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How to Become a Dentist

By: Ian Murnaghan BSc (hons), MSc - Updated: 26 Nov 2015 | comments*Discuss
 
Dentist Teeth Cosmetic Dentistry

With shortages of dentists across the United Kingdom (UK), now is one of the best times to consider a career in dentistry. Dentists have a career in diagnosing and treating various diseases and injuries of the mouth, teeth and gums. A dentist also plays a vital role in directing patients on how best to look after the mouth though dental care, which can then help problems from arising in the future. As such, a dentist not only helps to prevent problems in the mouth, teeth and gums, but they also treat problems if they do occur. As a dentist, you would have the opportunity to take an active role in educating patients on proper oral hygiene.

Taking the Steps to Become a Dentist

To become a dentist, you need to complete a degree in dentistry from a recognised university. It can be extremely competitive to get into a dentistry course and the program will usually last five years or more. You will take subjects such as anatomy, pathology, psychology, biochemistry and numerous other science courses. You will also complete a practical component, which ensures that you can put the theoretical learning into practice.

Upon completion of your education, you would have to register with the General Dental Council as well as work under supervision for some time in an established dental practice. For those who want to work in a hospital setting, you would have additional practical training in a hospital. As with the majority of health care professions, you would need to undergo continuing education throughout your career, which would allow you to learn new techniques and treatments as they are developed and introduced to the field of dentistry. You can also specialise in areas such as cosmetic dentistry, which is in high demand right now.

Successfully Working as a Dentist

For the most part, the average dentist will work as a general practitioner and will be employed by the National Health Service (NHS). In a typical day, a dentist will look at each patient's mouth and will also inspect their teeth, gums and mouth for indications of problems. Diagnostic equipment such as x-rays will be used where necessary as well. A dentist may also administer anaesthetic or fill decayed areas of teeth. Surgical procedures such as wisdom tooth removal are commonly performed. As a dentist, you would extract teeth, perform root fillings and also fit patients with crowns and dentures to ensure that their teeth are filled and complete as well as functional and attractive. You would work as part of a dental team, which would include dental nurses to assist in surgery and dental hygienists to assist patients with hygiene and preventative dental care.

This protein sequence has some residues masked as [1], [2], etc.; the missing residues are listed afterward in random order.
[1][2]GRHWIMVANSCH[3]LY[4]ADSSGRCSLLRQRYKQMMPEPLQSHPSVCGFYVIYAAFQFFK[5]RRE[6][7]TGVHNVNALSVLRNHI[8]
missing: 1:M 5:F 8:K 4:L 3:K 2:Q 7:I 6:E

You can also choose to work in community dental care, where you might participate in dental education campaigns in schools and in the general public. You might even perform house visits for those who are unable to attend a general practice. Dentists who work in hospitals tend to work on more complex dental conditions such as abnormalities in the face and jaw.

Putting Your Best Qualities Into a Career in Dentistry

To work well as a dentist, there are some important qualities you need to develop during your training. You should be a very relaxed, personable and calm person who can reassure patients during treatment. For some people, the idea of going to the dentist is akin to torture. Dentistry is simply one of those unfortunate professions that is misunderstood and has gained an inaccurate reputation as a painful part of life that is to be approached with dread.

In truth, however, your work as a dentist will allow you access to the most modern technology for preventing pain and ensuring the comfort of your patients as you successfully perform dental treatment. By developing strong communications skills, you can speak clearly and effectively with your patients. As a dentist, you also need good hand-eye coordination and the ability to educate patients on proper dental care. You should generally enjoy the sciences and have a deep care for facilitating good oral hygiene and treatment in patients.

Most dentists make approximately £77,000 to £83,000 although this figure does vary depending on the environment you choose as a dentist. Those who specialise in cosmetic dentistry enjoy some of the highest salaries of any health care professional. Given the shortage of dentists, you can expect a stable career and many choices when deciding where you want to work as a dentist. Clearly now is one of the best times to consider putting your interest in dental care into practice by embarking on training to become a dentist.

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hi I'm 14 years old and year 10 and thinking of going into dentistry any pointers
Adam - 26-Nov-15 @ 1:37 PM
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